HISTORY: Porcupine Camp ablaze [The Great Fire of 1911] – by Karen Bachmann (The Daily Press – June 30, 2011)

The Daily Press is the newspaper of record for the city of Timmins. Karen Bachmann is the director/curator of the Timmins Museum and a local author.

As local milestones go, next week will mark a very important one for the Porcupine Goldfields. July 11, 2011 will mark the 100th anniversary of the Great Porcupine Fire of 1911. Environment Canada described this event as one of the five greatest Canadian fire disasters. Its magnitude and severity shaped the early mining communities and truly tested the rugged pioneers.

Just barely two years into its existence, the small towns that had sprung up around the mining camps were annihilated by a huge forest fire. It is because of the determination of those early people (and let’s face it – the lure of untold riches from the gold in the area) that we are still here today.

It didn’t take long for the world to learn about the tragedy. A number of Canadian and American newspapers were quick to file stories. Some of these first-hand accounts give us a glimpse into that fateful day and graphically describe how events unfolded.

The Globe (Toronto) sets the tone with this article printed on July 12, 1911:

“A great disaster has befallen the north country as a result of the terrible heat and lack of rain. The whole country is burning up with bush fires everywhere. They have been in progress for over a week, and reached a climax today, licking up in their path everything before them. Fanned by a terrible gale of wind, the flames swooped down on the villages and mining camps, and the loss of property will run into enormous figures, while the death toll must be great, as Porcupine district, where the fire is at its worst, contains thousands of prospectors, whose camps are scattered over a wide area of country heavily timbered.”

According to the reporter, “from North Bay northward for three hundred miles and covering a wide section east and west flames are carrying on their work of destruction and death, and miners, prospectors and settlers are in a desperate plight if they even escape with their lives, for supplies, buildings and equipment are being wiped out of existence by a roaring wall of fire, which illuminates the sky for miles.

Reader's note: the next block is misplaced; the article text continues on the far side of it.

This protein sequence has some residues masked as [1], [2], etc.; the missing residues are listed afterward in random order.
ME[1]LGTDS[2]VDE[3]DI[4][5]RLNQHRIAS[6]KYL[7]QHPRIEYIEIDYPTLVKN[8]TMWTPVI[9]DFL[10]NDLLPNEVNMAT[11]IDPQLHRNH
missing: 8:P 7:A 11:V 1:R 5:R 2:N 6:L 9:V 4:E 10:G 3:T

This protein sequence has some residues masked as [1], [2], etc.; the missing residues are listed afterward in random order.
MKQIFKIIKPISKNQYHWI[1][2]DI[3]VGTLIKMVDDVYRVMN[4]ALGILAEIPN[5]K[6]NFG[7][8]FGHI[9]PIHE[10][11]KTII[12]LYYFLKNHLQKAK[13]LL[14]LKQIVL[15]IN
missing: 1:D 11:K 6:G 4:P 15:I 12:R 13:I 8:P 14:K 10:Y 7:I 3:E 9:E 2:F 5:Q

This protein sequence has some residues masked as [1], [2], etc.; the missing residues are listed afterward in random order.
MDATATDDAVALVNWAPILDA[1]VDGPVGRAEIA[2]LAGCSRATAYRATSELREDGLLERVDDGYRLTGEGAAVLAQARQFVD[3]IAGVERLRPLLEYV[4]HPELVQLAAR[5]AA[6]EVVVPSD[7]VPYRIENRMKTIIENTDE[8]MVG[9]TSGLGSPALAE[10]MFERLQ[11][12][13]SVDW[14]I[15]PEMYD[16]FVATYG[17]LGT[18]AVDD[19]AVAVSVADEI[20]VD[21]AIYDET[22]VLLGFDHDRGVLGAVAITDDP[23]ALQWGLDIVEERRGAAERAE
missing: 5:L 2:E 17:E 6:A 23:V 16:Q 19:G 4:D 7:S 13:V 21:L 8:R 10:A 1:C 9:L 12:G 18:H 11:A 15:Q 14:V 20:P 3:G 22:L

“The town of Cochrane, at the junction of the T&NO Railway and Transcontinental, which was nearly wiped out the other day by fire, was leveled to the ground today, and the inhabitants are in a bad way for food and shelter, and are asking assistance from neighbouring towns in the south.

“The south part of Tisdale has been swept clean, and other townships have suffered severely. All the mining camps from Dome to Whitney township have been burned.”
Those mines included the Dome, the West Dome, the North Dome, the Preston, the East Dome, the Vipond, the Foley O’Brien, the Philadelphia, the United Porcupine, the Eldorado Porcupine, the Standard Imperial and the Success.

The New York Times ran a huge article on July 13, 1911, detailing some of the horrors taking place in the isolated mining camp. Many of the early prospectors, businessmen and speculators were American, so the story was near and dear to many of its readers (and judging by the melodramatic tone of the piece, it was hoped tons of papers would be sold).
“Many miners lost their lives in efforts to save others and some were drowned …

“Part of Tisdale has been wiped out, the fire only being controlled by dynamiting a dozen houses in the middle of town. Two special trains have been sent to bring the 4,000 persons who are facing starvation or death by fire in the Tisdale District.

“Hundreds fled before the flames which were eating up the shacks in the outlying section of South Porcupine. The dense cloud of black smoke hung very low over the land and made flight difficult. Many perished from exhaustion and lay prostrate before the raging fire as it swept over the town. The framed buildings in the heart of the town burned with a crackling sound that brought terror to the hearts of the fleeing people.

“Twenty minutes after the flames struck the outskirts of South Porcupine, the town was in ashes, so quickly did the fire sweep onto the north. All of those who escaped the flames made for the water, where all sorts of water craft launches, canoes, scows and skiffs were pushed into service.”

For the rest of this article, please go to the Timmins Daily Press website: http://www.thedailypress.ca/ArticleDisplay.aspx?e=3196339